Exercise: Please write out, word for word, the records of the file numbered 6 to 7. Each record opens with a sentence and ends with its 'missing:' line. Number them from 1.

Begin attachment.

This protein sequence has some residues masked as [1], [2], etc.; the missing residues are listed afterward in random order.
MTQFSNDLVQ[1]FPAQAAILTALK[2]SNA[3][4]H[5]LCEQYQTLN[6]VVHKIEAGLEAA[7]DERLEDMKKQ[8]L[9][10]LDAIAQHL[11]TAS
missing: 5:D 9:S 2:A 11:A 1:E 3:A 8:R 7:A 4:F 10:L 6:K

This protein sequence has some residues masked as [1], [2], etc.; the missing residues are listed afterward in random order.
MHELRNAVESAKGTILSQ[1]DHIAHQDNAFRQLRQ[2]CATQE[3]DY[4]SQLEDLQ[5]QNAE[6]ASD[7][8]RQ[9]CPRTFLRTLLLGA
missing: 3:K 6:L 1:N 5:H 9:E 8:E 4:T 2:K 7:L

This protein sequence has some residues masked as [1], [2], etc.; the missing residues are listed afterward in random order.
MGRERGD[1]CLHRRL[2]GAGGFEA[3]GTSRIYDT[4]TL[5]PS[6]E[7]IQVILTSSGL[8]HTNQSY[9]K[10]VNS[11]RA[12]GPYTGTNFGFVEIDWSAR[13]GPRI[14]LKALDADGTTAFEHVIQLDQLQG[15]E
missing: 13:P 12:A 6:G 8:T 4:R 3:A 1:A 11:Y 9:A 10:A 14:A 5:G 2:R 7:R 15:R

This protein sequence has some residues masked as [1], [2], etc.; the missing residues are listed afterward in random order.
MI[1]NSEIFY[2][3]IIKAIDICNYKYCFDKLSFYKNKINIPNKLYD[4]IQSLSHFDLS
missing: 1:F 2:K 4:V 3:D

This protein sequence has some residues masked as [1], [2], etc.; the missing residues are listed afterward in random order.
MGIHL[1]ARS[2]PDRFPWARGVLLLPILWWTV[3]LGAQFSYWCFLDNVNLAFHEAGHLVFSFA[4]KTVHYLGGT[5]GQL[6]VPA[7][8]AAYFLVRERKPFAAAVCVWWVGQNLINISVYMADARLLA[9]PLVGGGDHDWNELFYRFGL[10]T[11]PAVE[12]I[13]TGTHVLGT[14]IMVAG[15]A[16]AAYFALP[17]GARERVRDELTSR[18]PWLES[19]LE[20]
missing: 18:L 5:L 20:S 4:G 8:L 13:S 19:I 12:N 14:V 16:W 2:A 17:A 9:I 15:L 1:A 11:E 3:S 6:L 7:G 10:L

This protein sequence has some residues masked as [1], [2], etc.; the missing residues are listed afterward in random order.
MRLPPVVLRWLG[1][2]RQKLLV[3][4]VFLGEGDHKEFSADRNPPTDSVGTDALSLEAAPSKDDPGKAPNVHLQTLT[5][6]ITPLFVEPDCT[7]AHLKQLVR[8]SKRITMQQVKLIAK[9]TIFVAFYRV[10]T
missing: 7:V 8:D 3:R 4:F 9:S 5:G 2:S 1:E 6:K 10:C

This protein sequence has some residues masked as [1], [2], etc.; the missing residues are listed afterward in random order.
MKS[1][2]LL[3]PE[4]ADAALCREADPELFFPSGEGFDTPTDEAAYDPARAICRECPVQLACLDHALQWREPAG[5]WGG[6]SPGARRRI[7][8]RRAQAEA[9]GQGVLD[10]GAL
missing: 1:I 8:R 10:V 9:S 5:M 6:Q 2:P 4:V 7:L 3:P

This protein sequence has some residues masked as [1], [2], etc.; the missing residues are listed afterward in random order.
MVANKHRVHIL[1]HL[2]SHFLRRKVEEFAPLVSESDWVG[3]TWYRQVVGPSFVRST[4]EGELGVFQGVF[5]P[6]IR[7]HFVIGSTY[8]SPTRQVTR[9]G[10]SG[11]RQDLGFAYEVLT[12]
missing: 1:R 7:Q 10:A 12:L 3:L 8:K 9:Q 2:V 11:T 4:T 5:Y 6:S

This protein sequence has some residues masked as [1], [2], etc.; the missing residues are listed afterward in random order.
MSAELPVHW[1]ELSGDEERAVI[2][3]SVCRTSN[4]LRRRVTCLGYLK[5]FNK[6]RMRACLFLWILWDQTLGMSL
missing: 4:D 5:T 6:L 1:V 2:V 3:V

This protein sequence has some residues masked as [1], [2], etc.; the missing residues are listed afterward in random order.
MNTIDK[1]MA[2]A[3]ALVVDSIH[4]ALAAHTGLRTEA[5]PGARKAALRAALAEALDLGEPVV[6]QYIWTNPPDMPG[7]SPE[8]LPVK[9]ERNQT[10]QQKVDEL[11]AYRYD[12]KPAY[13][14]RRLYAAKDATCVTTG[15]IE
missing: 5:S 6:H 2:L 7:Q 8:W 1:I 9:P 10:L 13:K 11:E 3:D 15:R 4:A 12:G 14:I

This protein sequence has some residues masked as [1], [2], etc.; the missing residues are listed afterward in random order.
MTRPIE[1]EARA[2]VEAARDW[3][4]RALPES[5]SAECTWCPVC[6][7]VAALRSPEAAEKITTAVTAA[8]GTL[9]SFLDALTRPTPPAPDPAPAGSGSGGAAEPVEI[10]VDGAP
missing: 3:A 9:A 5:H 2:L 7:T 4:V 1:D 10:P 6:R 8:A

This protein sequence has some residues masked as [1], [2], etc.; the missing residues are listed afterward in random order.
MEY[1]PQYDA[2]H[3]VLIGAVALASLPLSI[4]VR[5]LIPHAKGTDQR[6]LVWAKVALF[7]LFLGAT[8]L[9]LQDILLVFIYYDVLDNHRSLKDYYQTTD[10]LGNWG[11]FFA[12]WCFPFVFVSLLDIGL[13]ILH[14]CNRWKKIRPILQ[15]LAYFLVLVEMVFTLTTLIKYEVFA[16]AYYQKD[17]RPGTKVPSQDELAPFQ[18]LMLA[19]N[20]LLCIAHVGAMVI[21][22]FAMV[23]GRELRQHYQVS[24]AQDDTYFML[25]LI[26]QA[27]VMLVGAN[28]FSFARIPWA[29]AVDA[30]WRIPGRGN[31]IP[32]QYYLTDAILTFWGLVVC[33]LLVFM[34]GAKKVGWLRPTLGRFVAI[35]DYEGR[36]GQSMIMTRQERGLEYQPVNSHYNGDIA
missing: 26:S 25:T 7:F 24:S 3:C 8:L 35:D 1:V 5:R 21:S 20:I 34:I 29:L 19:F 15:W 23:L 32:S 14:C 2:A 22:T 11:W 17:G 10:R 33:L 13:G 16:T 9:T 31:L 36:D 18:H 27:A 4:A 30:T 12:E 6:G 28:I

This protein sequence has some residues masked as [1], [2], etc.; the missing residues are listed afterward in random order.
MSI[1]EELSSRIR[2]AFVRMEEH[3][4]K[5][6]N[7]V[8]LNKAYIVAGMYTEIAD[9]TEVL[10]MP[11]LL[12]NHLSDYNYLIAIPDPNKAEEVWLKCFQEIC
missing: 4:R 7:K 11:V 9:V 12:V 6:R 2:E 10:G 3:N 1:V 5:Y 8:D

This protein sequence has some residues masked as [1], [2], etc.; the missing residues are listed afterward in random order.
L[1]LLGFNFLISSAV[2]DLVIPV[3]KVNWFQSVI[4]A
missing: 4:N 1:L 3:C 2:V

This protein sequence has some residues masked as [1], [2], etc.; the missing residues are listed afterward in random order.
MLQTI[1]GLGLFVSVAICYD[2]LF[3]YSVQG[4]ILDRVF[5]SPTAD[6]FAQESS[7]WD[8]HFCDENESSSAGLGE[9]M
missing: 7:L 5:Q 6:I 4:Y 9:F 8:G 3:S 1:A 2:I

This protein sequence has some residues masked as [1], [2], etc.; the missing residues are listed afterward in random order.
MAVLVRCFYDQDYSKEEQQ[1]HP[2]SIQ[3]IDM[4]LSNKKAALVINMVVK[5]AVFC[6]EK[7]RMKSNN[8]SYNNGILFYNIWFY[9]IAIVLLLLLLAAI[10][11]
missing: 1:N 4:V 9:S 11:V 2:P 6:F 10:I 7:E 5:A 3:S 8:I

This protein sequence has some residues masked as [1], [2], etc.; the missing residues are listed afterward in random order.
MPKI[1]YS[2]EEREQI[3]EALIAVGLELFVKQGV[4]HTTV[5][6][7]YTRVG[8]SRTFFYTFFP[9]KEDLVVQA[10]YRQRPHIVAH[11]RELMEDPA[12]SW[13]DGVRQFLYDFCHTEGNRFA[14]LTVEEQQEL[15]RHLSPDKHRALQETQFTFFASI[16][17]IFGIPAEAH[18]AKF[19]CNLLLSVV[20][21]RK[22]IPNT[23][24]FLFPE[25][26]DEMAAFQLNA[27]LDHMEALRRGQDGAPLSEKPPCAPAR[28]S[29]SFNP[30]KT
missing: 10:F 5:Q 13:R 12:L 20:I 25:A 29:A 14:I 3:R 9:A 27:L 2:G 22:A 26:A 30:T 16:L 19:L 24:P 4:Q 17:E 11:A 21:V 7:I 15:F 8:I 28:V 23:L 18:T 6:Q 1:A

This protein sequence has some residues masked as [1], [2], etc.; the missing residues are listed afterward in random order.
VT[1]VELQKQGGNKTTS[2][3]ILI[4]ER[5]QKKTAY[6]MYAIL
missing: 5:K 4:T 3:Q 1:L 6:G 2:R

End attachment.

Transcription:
This protein sequence has some residues masked as [1], [2], etc.; the missing residues are listed afterward in random order.
MRLPPVVLRWLG[1][2]RQKLLV[3][4]VFLGEGDHKEFSADRNPPTDSVGTDALSLEAAPSKDDPGKAPNVHLQTLT[5][6]ITPLFVEPDCT[7]AHLKQLVR[8]SKRITMQQVKLIAK[9]TIFVAFYRV[10]T
missing: 7:V 8:D 3:R 4:F 9:S 5:G 2:S 1:E 6:K 10:C

This protein sequence has some residues masked as [1], [2], etc.; the missing residues are listed afterward in random order.
MKS[1][2]LL[3]PE[4]ADAALCREADPELFFPSGEGFDTPTDEAAYDPARAICRECPVQLACLDHALQWREPAG[5]WGG[6]SPGARRRI[7][8]RRAQAEA[9]GQGVLD[10]GAL
missing: 1:I 8:R 10:V 9:S 5:M 6:Q 2:P 4:V 7:L 3:P